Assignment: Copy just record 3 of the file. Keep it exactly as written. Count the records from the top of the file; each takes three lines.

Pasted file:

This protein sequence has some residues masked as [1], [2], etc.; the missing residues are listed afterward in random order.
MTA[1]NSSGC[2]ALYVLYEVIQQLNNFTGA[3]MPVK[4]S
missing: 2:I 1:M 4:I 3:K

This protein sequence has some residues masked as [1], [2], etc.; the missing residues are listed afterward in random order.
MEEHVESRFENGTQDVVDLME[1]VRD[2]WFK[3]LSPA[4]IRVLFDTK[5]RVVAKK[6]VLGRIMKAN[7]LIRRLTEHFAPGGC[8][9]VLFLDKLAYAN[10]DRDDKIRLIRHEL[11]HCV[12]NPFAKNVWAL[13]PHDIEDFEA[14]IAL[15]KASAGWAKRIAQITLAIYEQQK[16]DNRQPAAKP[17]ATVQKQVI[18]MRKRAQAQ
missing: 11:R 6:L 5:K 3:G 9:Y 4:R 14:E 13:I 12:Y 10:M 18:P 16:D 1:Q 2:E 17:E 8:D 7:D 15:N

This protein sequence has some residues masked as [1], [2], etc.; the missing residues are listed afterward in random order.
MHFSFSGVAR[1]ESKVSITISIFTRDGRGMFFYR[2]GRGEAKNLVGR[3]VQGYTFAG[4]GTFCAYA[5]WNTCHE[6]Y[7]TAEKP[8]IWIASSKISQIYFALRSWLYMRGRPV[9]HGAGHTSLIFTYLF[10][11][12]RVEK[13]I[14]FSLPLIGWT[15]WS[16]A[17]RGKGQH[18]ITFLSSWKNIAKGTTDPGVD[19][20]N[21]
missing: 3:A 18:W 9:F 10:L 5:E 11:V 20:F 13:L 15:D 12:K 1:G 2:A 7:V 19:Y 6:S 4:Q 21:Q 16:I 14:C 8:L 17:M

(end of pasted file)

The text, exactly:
This protein sequence has some residues masked as [1], [2], etc.; the missing residues are listed afterward in random order.
MHFSFSGVAR[1]ESKVSITISIFTRDGRGMFFYR[2]GRGEAKNLVGR[3]VQGYTFAG[4]GTFCAYA[5]WNTCHE[6]Y[7]TAEKP[8]IWIASSKISQIYFALRSWLYMRGRPV[9]HGAGHTSLIFTYLF[10][11][12]RVEK[13]I[14]FSLPLIGWT[15]WS[16]A[17]RGKGQH[18]ITFLSSWKNIAKGTTDPGVD[19][20]N[21]
missing: 3:A 18:W 9:F 10:L 5:E 11:V 20:F 13:L 15:D 12:K 1:G 2:A 7:V 19:Y 6:S 4:Q 21:Q 16:I 14:C 8:L 17:M